The power crisis in Bangladesh is worsening, forcing homes and factories to remain in darkness for hours at a time. In response, China has offered to offer fuel supplies if necessary.
According to reports, the government of the South Asian nation, which claimed to have achieved 100% electricity coverage in March, has failed to meet its minimum electricity requirements.During the crisis, the government stopped importing liquefied natural gas from the spot market because of soaring prices, as well as shutting down oil-fired power plants to preserve foreign exchange reserves as imports decreased.
Since mid-July, the country has been rationing electricity. But the forex coffers are still shrinking and the lack of energy is hitting industry hard, denting workers’ incomes amid high inflation and making it impossible for some companies to do business. In late October, Chinese Ambassador Li Jiming told reporters that Beijing is willing to step up if conditions deteriorate.
“If there is an emergency situation, I think, as always, China will not sit idle and watch,” he said. “We will also take some actions.”
Le said he had been asked by Bangladeshi governmental bodies to explore the possibility of an emergency supply of fuel oil. He said he had passed on the messages to Chinese institutions, adding, “I think both sides are working on it.”
The prospect of turning to China comes at a time when some of Bangladesh’s troubled South Asian neighbors are increasingly reliant on Beijing as well. Pakistani Prime Minister Shehbaz Sharif is visiting China this week, aiming to finalize the revival of Belt and Road infrastructure projects and secure more financial support for his own cash-strapped country. Crisis-hit Sri Lanka is trying to get Beijing to agree to restructure its debts as it races to unlock funding from the International Monetary Fund.
On the high volume of private sector loans Bangladesh has taken from China, Ahmed said none of the borrowers have failed to make repayment so far. “Those who take loans should analyze first and pay in time,” he said.
The latest data from the central bank shows gross forex reserves are down to around $35 billion, from $48 billion last year. That only tells part of the story, however. A team from the IMF is visiting Bangladesh to discuss reforms and a possible loan, and last week, Dhaka agreed to calculate net reserves under the IMF’s stricter criteria, which would leave them at slightly over $27 billion, since some of the money is tied up in various funds and loans.
A team from the IMF is visiting Bangladesh to discuss reforms and a possible loan, and last week, Dhaka agreed to calculate net reserves under the IMF’s stricter criteria, which would leave them at slightly over US$27 billion, since some of the money is tied up in various funds and loans.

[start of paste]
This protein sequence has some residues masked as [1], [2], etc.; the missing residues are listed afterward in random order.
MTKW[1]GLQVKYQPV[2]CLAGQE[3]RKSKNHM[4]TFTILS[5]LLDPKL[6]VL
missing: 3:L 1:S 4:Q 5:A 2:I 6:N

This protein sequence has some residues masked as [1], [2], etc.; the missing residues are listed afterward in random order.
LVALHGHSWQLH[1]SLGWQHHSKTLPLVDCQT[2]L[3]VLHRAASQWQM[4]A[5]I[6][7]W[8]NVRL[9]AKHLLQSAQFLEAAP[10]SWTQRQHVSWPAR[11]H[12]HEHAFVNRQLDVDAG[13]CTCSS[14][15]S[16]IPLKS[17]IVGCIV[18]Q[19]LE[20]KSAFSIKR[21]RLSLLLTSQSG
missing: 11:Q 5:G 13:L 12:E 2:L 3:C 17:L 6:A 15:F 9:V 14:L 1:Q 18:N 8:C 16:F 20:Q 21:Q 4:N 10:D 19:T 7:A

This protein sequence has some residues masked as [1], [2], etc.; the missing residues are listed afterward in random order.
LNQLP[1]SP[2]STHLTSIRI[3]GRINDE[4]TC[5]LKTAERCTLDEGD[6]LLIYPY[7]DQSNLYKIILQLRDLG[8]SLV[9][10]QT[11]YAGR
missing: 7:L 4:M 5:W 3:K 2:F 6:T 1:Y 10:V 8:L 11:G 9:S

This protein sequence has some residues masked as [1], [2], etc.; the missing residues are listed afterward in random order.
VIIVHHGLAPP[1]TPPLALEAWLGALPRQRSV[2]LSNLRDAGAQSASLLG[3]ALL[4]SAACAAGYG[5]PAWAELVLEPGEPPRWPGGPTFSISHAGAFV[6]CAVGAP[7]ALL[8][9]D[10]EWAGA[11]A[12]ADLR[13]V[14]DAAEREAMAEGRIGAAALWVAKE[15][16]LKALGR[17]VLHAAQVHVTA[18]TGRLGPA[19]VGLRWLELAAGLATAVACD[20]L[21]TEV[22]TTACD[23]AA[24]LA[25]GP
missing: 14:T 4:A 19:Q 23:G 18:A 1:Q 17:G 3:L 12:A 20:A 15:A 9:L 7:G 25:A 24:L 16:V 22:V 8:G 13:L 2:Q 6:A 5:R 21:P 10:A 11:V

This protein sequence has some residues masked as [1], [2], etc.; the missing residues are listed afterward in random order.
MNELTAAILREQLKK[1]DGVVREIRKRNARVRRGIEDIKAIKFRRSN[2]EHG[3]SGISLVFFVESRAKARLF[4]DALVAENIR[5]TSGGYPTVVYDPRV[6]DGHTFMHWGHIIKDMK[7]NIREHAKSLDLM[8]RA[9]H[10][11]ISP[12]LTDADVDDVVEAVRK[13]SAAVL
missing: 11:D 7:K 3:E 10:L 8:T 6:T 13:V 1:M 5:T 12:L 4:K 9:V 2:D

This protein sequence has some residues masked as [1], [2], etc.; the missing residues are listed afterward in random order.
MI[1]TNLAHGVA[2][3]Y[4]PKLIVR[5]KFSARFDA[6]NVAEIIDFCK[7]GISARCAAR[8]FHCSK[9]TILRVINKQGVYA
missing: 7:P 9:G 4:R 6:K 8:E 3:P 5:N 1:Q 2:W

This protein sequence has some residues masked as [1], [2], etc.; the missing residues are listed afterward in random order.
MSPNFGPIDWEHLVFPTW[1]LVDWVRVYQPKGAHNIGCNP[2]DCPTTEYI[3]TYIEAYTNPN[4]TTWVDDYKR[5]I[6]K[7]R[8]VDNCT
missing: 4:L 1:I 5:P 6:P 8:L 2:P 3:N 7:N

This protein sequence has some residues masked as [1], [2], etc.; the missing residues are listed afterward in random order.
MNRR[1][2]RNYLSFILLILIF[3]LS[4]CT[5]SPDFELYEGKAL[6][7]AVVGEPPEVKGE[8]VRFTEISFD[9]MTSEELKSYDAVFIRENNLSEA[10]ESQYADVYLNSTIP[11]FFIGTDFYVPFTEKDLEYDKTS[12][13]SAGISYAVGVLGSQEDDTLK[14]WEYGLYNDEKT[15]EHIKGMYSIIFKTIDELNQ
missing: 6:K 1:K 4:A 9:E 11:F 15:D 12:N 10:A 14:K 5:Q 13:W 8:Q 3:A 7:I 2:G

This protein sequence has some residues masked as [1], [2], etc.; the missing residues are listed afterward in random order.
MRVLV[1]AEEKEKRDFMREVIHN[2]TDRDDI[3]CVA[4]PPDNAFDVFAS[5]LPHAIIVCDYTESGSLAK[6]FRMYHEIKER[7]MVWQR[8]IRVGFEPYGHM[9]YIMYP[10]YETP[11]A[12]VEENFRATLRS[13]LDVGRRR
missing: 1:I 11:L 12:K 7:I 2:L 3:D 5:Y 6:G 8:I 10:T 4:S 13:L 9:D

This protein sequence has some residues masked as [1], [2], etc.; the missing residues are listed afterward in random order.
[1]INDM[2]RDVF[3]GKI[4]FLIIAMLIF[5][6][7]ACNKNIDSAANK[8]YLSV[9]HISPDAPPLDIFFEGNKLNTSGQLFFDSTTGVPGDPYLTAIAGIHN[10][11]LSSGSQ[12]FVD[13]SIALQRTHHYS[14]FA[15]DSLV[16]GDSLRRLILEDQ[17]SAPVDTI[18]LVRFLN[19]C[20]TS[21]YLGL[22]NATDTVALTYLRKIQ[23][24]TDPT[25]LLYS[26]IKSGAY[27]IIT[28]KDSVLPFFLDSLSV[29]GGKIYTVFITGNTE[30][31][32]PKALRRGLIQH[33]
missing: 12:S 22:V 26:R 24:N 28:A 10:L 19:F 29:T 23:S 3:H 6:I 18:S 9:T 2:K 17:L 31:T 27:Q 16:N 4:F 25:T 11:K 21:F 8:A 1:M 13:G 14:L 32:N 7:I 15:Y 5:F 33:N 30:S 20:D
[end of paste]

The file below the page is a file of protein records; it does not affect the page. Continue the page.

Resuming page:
Last month, the government’s energy adviser said there was no money to import more fuel oil for electricity generation. “It’s all about foreign exchange,” he said.
Businesses say they are not getting electricity for hours a day, sometimes as many as 12, though outage times vary widely.
This is threatening the garment industry, for one, which many citizens rely on for their livelihoods.
Mohammad Hatem, executive president of the Bangladesh Knitwear Manufacturers and Exporters Association, said that in the city of Narayanganj it was “now a matter of time” before industrial units are forced to shut down.
He explained that most workers in the knitwear industry get paid based on “piece rates”, meaning they are paid for what they produce. Since the power crisis has cut into production, many are not earning enough to cope with inflation that has been over 9%.
“It’s a big crisis,” Hatem said. He also said there was a shortage of the gas needed to run steam boilers for dying fabrics.
At a business conference in Dhaka on Oct 23, companies reported 22 garment factory closures in the past month and warned another 27 were about to follow due to the lack of power and gas.
Faruque Hassan, president of the Bangladesh Garment Manufacturers and Exporters Association, warned on Sunday that apparel exports may drop 20% in the next two months due to the energy problems plus reduced demand in Europe. “We urge the government for uninterrupted supply of gas and power in the factories,” he said at a news conference.
Data available from Petrobangla, the state-run oil, gas and mineral resources company, shows that 929 million cubic feet of gas (26 million cubic meters) can be supplied per day – less than half the demand.
Small businesses are hurting, too. “Running a shop in frequent power cuts means less earnings,” said Shah Jalal, a storekeeper in the southeastern Chandpur district. He said his village experiences three to four blackouts a day, roughly an hour each.
China, which has access to cheap energy from Russia, is not the only one offering to step in. Bangladesh’s own business magnates say they would be willing to do more.
Anwar-ul Alam Chowdhury, president of the Bangladesh Chamber of Industries, told Nikkei Asia that spending an additional US$200 million per month on LNG imports from the spot market would help cut the gas shortage in the industrial sector.
He said industrialists are ready to bear the extra costs to get the required gas. “The government can negotiate the higher gas price with industries if it fails to provide an additional subsidy,” he said.